Why do we have to grab their attention through social media likes and glances at parties instead of just saying “Hi.”
It was surprising, even after joining the comedy world, where I was doing shows for 20, 200 or 2000 people – I was still nervous to ask a girl out for coffee, often times my insecurities about rejection being my own worst enemy.
So when I finally decided to risk putting myself out there I was shocked that girls actually said yes. And then I kept trying that – and realized wow, this was all in my head.
Damn you Hollywood and Bollywood and pop culture for confusing the fu*k out of me.
Everybody is scared to admit that they’re looking for something that everybody is looking for.
Online dating was something you’d get made fun of for when you were younger (as opposed to seeking the approval of a stranger whom you met at a noisy bar by chance) and now it’s the norm. I’m happy where I am and not saying I wished a had a girlfriend earlier, but I could have saved a lot of time and mindless braincells trying to ask a girl out directly instead of trying to approach her while drunk at some bar. (Shut up, you know you’ve done it once).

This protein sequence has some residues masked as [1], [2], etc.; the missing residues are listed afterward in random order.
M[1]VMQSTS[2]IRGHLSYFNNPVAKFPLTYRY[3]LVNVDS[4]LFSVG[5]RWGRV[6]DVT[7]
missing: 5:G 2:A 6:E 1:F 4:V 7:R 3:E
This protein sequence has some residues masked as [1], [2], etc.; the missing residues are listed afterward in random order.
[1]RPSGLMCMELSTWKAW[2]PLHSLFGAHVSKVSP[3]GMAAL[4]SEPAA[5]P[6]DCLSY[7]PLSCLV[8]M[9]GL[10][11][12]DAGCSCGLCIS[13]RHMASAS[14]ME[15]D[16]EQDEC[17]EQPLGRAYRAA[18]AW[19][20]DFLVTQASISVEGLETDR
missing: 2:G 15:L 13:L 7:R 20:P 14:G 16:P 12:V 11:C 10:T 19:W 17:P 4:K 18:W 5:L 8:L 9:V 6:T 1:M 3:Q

Do you see the similarities here?
So much of life is dictated by what others will think of us.
In fact, we spend more time wondering what people will think rather than trying to accomplish things that will get them thinking about us in the first place.
And that’s a massive problem.
It’s analysis paralysis. Pandoras box.
Why do you HONESTLY care what other people think?